Heat the oil over high heat in a large skillet. Brown the chicken on one side for 4 minutes. Season with salt and pepper. Flip the chicken over and brown 4 minutes on the other side. Remove from the skillet and set aside. Use a paper towel to remove any excess grease from the chicken.
Use a paper towel to remove all but 1 tablespoon grease from the skillet. Heat the remaining grease over low heat, add the leeks, salt and pepper and cook, stirring, for 4 minutes.
Drain the artichokes from the lemon water. Add to the leeks and cook, stirring, for 2 minutes. Add the browned chicken and raise the heat to high. Add the chicken stock, bring to a boil, and then reduce the heat to low. Simmer for 20 minutes, basting the chicken and the artichokes every 5 minutes or so. Add the juice from the remaining lemon half and the chives. Taste for salt and pepper.
Kathy’s Note: This is an upside down cake for spring. Using tender spring rhubarb, fresh orange juice and not much fat, this cake is equally delicious served for breakfast or brunch with strong coffee or for dessert. And best of all, the cake is made in a cast iron (or heavy) ovenproof skillet.
Rhubarb Topping Ingredients:
2 1/2 cups rhubarb, cut into 1-inch pieces
2 1/2 tablespoons unsalted butter
1/2 packed cup light brown sugar
1 ½ cups all-purpose flour
2 teaspoons baking powder
1 teaspoon ground cardamom
1 teaspoon ground ginger
1/8 teaspoon ground allspice
Pinch of salt
½ cup (1 stick) unsalted butter, at room temperature
3/4 cup sugar
2 large eggs
½ teaspoon vanilla extract
½ cup fresh orange juice
Place a rack in the middle of the oven and preheat the oven to 375 degrees F.
To make the topping:
In a 10-inch cast iron or heavy skillet, heat the butter over low heat. Increase the heat to medium, add the brown sugar, stir and let cook for 3 to 5 minutes, or until the mixture is bubbling. Remove from the heat.
Carefully lay the rhubarb slices on top of the brown sugar mixture, and pressing them down to create a flat layer.
To make the cake:
In a bowl, whisk together or sift the flour, cardamom, ginger, allspice, baking powder, and salt together and set aside.
Working with an electric mixer fitted with a paddle attachment, beat the butter until soft and light on medium speed, 2 to 3 minutes. Add the sugar and beat until light and fluffy, about 4 minutes. Add the eggs, one at a time, beating well between additions and scraping the sides of the bowl if necessary. Add the vanilla and mix well. Add half of the flour mixture and beat on low speed until blended. Add the orange juice and then the remaining flour mixture, mixing just until blended.
Pour the cake batter on top of the rhubarb slices and, using a soft spatula, spread it out evenly. Bake for 30 to 40 minutes, or until a toothpick inserted in the center comes out clean.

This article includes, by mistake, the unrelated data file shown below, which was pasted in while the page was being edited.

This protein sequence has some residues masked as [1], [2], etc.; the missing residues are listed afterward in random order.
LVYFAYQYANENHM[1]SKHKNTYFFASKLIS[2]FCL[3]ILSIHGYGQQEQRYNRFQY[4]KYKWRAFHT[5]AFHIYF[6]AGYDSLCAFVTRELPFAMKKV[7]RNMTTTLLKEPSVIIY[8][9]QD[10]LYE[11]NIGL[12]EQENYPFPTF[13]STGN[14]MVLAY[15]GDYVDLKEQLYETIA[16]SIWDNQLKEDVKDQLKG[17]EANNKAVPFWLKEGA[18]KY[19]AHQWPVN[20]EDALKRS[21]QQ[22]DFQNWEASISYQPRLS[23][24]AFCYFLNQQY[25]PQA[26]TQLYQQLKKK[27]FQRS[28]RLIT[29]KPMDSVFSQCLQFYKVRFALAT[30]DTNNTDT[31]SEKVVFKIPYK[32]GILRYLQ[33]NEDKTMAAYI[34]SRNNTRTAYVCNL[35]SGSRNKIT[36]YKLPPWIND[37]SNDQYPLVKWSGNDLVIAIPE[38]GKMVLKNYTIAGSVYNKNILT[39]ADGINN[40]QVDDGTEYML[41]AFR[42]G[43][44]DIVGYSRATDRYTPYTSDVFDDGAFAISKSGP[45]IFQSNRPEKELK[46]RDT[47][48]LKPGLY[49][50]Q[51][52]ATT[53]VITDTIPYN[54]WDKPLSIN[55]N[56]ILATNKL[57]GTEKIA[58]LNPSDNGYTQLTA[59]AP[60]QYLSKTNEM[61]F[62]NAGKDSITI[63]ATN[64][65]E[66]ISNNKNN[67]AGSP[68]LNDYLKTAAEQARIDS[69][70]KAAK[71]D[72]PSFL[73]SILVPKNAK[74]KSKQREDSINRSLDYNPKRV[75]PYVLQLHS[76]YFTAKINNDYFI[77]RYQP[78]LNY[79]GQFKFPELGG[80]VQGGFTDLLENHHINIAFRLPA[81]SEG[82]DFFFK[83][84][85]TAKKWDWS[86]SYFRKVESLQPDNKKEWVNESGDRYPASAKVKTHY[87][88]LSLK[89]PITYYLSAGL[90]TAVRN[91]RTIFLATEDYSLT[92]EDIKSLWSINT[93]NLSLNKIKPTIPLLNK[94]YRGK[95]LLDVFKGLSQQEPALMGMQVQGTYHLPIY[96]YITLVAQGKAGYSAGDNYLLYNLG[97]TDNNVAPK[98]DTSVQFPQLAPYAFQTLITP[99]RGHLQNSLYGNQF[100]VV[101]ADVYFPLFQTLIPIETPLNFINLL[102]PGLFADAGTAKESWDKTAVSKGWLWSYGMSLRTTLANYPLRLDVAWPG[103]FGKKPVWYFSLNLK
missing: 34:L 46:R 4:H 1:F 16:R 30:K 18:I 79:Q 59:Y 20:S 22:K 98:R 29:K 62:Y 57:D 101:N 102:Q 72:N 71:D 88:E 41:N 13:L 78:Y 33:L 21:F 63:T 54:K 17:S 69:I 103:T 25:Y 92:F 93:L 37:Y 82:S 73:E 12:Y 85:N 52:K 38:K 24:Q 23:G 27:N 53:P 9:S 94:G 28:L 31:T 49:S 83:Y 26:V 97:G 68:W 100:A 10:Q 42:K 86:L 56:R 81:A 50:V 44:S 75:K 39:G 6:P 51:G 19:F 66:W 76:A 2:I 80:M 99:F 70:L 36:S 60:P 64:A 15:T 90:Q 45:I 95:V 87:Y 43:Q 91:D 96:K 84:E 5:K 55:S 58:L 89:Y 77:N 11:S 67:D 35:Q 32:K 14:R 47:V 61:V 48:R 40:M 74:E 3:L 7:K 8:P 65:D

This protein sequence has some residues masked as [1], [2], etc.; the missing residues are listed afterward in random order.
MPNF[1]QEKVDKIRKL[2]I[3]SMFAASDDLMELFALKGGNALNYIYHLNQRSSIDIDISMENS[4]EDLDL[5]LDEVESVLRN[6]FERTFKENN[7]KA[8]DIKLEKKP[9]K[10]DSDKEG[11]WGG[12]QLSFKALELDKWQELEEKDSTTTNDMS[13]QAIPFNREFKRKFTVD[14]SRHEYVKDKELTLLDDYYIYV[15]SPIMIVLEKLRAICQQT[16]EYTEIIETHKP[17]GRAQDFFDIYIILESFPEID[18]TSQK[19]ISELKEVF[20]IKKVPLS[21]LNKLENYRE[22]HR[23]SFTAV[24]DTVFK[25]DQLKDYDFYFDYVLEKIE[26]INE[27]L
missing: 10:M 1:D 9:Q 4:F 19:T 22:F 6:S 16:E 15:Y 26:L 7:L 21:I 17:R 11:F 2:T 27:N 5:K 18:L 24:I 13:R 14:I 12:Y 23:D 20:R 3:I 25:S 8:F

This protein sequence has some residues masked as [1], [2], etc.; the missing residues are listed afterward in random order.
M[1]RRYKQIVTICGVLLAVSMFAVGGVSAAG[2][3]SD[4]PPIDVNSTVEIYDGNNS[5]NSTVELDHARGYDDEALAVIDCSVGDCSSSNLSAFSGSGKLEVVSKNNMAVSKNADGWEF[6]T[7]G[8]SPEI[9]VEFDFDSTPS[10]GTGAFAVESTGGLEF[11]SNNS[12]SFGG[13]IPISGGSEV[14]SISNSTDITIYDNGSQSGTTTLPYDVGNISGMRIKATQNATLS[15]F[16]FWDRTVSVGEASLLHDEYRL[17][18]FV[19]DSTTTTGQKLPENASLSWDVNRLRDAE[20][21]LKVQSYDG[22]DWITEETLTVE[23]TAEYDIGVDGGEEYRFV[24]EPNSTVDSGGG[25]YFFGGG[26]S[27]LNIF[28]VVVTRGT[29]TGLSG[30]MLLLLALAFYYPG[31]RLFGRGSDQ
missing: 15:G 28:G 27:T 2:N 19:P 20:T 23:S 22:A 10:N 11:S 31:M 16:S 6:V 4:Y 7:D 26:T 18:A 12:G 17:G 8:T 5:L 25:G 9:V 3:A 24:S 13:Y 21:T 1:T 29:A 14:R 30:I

Remove from the oven and let the cake cool for about 5 minutes, but no longer or it may stick to the pan. Place a large serving plate on top of the skillet and, very carefully, flip the cake over on to the plate. Let cool slightly and serve warm or at room temperature.
Serves: 6 to 8
From Notes from a Maine Kitchen by Kathy Gunst (Down East Books, 2011): We had an abundance of rhubarb and I wondered: why doesn’t anyone grill rhubarb? I decided it was time to try. I cut the stalks into chunks, sprinkled them with sugar to “marinate,” and then grilled them and served them as a kind of topping for grilled pork chops. The result? Why didn’t I think of this sooner?
Let the pork sit in the brine for at least an hour and up to 24 hours. Serve with the grilled rhubarb.
8 cups water
2 teaspoons salt
1 cinnamon stick, cut into pieces
4 allspice or cloves
2 bay leaves
4 center cut or rib cut pork chops, about 2 pounds, about 1 1/2 inches thick
Place the water in a large bowl. Add the salt, peppercorns, cinnamon stick, allspice and bay leaves, and stir to mix. Add the pork chops and cover and refrigerate for an hour and up to 24 hours.
Heat the grill to about 350 degrees. Remove the pork from the brine and discard the brine. Pat the meat dry.
Place the chops on direct heat, cover and cook about 10 minutes per side, or until the internal temperature is around 140 degrees for rare or 150 for well done pork. Let sit 5 minutes before serving to let the juice settle.
From Notes from a Maine Kitchen by Kathy Gunst (Down East Books, 2011): Serve with grilled pork or other grilled meats or fish. Or serve cut up with yogurt or ice cream for a grilled dessert.
As much rhubarb as you like, perhaps 1 pound
1-2 tablespoons of sugar per pound of rhubarb for marinating, or to taste
1 more tablespoon of sugar before serving
Cut fresh rhubarb into 2-inch sections. Place in a bowl or plastic bag and sprinkle on sugar. Let “marinate” for about an hour and up 12 hours.
Place a grill rack or basket on a hot grill, about 350 degrees. Place the rhubarb on the rack or basket and let grill 5 minutes.
Flip over and grill another 3 to 5 minutes or until the rhubarb is softened but not falling apart. Sprinkle with another tablespoon of sugar and serve.